With mortgage rates lower than most people could have ever predicted and more homes being sold on a monthly basis, we could be prepping ourselves for a housing market rebound. Just with any sort of market analysis, you’re going to get the folks who think that everything is fine and dandy, and you’re going to find writers who feel that everything is in a pre-apocalyptic state.
Not all homes are built from the ground up. If you were ever a fan of Mrs. Piggle-Wiggle as a child, you’ll know that some houses are, indeed, built from the roof up instead. All kidding aside, there’s truly more than one way to build a house. Have you ever seen a house going down the freeway on a flatbed truck? Ever wondered what that was about? Today, let’s chat about two types of homes that you might see zooming down the freeway – modular and manufactured – and the differences between them.
What’s a Modular Home?
A modular home is a home that’s built in a factory and shipped to the homeowner’s lot, where it is pieced together, put on a foundation and completed. Like traditional homes, modular homes are placed on a permanent foundation and often have full basements. While the building process differs quite a bit from that of traditional homes, you’d be hard-pressed to identify a modular home just by looking at it. They can come in all sorts of layouts and designs, from a sprawling ranch or cape cod to a two-story colonial.
So why would you buy a modular home? There are many benefits to having your home constructed off-site. First, choosing a modular home over a site-built home can help you move into your new home faster. According to Tidewater Custom Modular Homes, conventional, site-built homes can take anywhere from six months to a year for completion, whereas modular homes allow homeowners to move in anywhere from two to three months after signing the contract – a pretty speedy process, if you ask me!
Second, quality is another benefit to consider when thinking about a modular home. When homes are built on-site, building materials are often subjected to the elements, and builders are forced to work in sometimes uncomfortable conditions. Wood can warp in the rain and the heat, and builders can get tired and lazy. And as ModularDirect.com states, “quality control is a more efficient function when inspectors are ‘on the job’ at all times.” In other words, your home will be extremely well-built since it’s produced under factory-controlled conditions and inspected at every turn. And since modular homes must conform to all local, state and regional building codes (just like traditional homes), you can rest assured that you’ll be moving your family into a safe, quality, well-built home that will stand the test of time.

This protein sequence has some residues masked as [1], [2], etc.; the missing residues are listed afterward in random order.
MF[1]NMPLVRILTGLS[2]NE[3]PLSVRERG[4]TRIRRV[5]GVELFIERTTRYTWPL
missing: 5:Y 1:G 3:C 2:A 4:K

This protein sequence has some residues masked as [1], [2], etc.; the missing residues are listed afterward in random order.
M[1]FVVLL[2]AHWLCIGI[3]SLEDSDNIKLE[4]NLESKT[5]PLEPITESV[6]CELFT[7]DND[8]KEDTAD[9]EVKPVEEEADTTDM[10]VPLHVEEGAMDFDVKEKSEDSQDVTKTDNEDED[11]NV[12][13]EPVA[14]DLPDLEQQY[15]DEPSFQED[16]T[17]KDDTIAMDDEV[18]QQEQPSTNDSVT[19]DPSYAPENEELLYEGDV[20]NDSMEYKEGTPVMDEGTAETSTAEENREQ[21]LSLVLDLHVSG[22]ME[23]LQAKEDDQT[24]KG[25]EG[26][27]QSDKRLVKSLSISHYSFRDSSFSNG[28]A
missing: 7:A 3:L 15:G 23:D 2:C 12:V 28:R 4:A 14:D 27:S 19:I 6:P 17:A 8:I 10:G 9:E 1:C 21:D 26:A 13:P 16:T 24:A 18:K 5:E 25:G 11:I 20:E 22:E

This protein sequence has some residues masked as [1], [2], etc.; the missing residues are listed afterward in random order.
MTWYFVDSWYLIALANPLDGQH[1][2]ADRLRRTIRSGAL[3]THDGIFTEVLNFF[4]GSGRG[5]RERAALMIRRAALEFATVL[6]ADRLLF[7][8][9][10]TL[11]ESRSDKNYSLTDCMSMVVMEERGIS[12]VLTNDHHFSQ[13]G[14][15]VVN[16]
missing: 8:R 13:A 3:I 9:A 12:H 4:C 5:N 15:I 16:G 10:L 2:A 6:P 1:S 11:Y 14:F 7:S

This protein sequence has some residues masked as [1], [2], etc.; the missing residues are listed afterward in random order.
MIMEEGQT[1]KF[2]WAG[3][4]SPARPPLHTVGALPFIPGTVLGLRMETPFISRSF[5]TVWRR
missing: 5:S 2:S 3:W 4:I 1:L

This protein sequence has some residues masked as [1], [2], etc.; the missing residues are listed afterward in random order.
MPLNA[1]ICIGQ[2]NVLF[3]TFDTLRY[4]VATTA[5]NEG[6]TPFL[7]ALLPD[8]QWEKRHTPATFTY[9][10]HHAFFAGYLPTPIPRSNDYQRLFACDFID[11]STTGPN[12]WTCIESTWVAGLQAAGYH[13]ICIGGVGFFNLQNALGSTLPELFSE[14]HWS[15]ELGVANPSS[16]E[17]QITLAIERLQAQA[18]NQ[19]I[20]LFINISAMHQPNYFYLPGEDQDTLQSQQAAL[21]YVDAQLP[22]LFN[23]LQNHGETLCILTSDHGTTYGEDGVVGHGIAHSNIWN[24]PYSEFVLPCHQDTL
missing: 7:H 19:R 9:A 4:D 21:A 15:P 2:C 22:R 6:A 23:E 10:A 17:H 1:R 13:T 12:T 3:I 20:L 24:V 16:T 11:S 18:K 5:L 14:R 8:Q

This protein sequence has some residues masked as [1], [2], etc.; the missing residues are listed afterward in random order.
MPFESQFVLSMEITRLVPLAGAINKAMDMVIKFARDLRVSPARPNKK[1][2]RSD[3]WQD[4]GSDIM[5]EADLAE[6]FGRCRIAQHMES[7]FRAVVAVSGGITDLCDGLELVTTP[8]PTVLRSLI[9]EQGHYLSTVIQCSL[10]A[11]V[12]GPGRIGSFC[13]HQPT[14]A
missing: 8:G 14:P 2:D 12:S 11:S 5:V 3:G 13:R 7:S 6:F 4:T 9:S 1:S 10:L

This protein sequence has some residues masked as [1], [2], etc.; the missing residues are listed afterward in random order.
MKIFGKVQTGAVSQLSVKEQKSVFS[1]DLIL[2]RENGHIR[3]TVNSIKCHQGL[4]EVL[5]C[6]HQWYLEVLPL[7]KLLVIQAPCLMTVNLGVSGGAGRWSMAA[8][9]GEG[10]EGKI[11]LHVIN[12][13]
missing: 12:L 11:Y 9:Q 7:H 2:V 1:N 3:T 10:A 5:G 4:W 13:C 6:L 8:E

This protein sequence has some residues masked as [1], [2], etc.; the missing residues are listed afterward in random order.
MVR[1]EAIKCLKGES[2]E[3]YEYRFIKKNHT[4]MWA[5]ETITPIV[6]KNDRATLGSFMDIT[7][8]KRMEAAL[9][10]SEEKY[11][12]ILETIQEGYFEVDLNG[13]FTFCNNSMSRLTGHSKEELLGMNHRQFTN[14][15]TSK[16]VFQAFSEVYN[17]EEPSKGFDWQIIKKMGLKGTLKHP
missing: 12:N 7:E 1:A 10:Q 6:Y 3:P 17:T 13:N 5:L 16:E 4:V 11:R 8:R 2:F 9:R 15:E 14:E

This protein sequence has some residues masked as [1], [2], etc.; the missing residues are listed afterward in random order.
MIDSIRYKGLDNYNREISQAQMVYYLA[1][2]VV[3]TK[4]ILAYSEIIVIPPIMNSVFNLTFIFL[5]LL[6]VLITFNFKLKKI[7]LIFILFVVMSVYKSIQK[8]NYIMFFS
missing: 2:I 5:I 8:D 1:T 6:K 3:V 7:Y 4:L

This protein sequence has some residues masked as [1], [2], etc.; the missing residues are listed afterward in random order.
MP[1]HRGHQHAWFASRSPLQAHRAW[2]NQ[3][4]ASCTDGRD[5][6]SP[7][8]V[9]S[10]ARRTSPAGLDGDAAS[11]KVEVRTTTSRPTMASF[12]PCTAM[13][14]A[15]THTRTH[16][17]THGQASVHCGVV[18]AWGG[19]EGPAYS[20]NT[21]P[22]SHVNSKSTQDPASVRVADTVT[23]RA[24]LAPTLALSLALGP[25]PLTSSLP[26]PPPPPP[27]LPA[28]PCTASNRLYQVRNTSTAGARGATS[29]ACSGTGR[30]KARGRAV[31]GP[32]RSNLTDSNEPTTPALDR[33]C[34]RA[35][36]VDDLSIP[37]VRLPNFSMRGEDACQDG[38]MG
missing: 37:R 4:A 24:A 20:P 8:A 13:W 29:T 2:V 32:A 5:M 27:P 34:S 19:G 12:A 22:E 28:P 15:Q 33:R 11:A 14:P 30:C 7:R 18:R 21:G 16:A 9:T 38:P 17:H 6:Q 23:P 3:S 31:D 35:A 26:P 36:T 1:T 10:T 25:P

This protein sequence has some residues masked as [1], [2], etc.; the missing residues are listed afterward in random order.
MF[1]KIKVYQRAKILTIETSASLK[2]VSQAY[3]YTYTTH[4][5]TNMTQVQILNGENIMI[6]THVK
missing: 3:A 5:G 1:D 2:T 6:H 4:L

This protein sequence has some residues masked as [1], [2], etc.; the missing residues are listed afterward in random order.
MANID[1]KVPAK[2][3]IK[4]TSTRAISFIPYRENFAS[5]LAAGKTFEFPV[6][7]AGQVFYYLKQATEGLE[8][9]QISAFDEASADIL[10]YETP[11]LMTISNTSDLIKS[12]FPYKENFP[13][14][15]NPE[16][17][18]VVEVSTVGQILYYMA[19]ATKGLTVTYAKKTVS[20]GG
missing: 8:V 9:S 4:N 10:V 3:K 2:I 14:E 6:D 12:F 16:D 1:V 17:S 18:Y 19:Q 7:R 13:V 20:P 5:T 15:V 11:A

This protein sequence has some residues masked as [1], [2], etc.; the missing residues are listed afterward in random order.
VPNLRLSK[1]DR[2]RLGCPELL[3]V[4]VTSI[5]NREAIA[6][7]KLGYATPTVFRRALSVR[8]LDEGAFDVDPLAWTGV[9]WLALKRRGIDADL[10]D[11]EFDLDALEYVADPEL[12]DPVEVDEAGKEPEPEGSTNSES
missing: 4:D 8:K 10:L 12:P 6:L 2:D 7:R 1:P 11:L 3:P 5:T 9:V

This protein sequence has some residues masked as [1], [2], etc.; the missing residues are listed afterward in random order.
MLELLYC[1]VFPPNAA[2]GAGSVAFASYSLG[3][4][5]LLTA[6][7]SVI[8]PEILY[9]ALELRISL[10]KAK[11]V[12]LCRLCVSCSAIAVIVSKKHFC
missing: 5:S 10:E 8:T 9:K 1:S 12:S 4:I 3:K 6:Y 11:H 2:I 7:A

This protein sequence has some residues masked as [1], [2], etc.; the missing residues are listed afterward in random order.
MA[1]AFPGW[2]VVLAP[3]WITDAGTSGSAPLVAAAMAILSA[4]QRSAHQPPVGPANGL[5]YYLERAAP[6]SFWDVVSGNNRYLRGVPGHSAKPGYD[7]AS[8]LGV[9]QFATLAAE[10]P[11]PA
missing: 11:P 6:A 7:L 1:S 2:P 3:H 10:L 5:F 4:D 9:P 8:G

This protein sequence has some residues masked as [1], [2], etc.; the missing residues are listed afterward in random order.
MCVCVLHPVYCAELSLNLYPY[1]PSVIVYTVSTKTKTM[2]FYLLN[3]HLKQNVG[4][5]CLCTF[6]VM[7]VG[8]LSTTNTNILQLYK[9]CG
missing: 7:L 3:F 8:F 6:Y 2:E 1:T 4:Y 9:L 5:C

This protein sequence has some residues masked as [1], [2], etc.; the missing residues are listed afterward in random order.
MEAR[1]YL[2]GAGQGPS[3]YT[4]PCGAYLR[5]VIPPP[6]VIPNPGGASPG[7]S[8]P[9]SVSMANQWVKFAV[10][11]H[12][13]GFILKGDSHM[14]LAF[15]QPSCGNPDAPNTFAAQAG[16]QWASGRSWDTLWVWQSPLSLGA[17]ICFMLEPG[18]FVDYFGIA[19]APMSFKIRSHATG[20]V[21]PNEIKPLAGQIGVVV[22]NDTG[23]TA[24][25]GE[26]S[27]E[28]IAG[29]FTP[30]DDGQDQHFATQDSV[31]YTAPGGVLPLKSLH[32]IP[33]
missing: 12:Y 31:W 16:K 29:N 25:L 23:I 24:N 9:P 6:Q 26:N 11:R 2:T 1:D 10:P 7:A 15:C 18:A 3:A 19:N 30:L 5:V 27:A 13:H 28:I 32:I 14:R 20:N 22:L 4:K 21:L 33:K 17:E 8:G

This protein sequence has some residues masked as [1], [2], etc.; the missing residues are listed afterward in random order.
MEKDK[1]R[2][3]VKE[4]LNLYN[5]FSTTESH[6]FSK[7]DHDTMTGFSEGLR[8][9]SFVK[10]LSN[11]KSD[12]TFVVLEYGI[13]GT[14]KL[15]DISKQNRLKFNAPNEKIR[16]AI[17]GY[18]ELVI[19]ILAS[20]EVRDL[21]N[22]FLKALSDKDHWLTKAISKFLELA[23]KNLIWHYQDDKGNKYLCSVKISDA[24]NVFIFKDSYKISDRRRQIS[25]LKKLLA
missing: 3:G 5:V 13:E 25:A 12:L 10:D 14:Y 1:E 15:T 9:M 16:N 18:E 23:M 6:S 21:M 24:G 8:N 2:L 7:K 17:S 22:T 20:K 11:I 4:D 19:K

Modular homes and financing
Most banks and mortgage companies, including Quicken Loans, finance modular homes. When you buy a modular home, your home’s value will usually increase over time – making modular homes just as smart a financial option as traditional, site-built homes.
What’s a Manufactured Home?
Manufactured homes, sometimes referred to as mobile homes and trailers, are completely constructed in the factory and built on a permanent, fixed, steel chassis. Newer manufactured homes, however, don’t always look like the double-wide trailer you might be picturing; they can be built with a variety of architectural styles, layouts and add-ons, like decks and porches.
Manufactured homes are usually built with wheels, which are detached after towing. Unlike modular homes, manufactured homes don’t have basements. While this theoretically allows manufactured homes to be moved from place to place, you can’t just put a manufactured home anywhere you please. The lot must be zoned for your particular type of manufactured home, and your home may have to meet certain local construction and set-up requirements. Manufactured homes are also subject to the U.S. Department of Housing and Urban Development (HUD) Code, which requires that manufactured homes be built on a permanent chassis.
So why would you purchase a manufactured home? Well, if you’re looking to own your own home, but don’t have the income or funds to purchase a traditional home, then a manufactured home may be right for you. While the cost can vary greatly depending on the size, materials and features you choose, you can get a manufactured home for as little as $20,000 or as much as $120,000, according to HowMuchIsIt.org.
Manufactured homes and financing
Quicken Loans does not currently offer financing for manufactured homes. However, if you’re interested in a manufactured home, there are a few other ways to finance one. According to HUD.gov, the most common method for financing a manufactured home is with a retail installment contract, which you can get through your retailer.
If you’re looking for a brand-new home to live in, you can usually save a little bit of money (and time!) by choosing to have your home constructed off-site. If you have any questions about modular or manufactured homes, shout ‘em out in the comments below!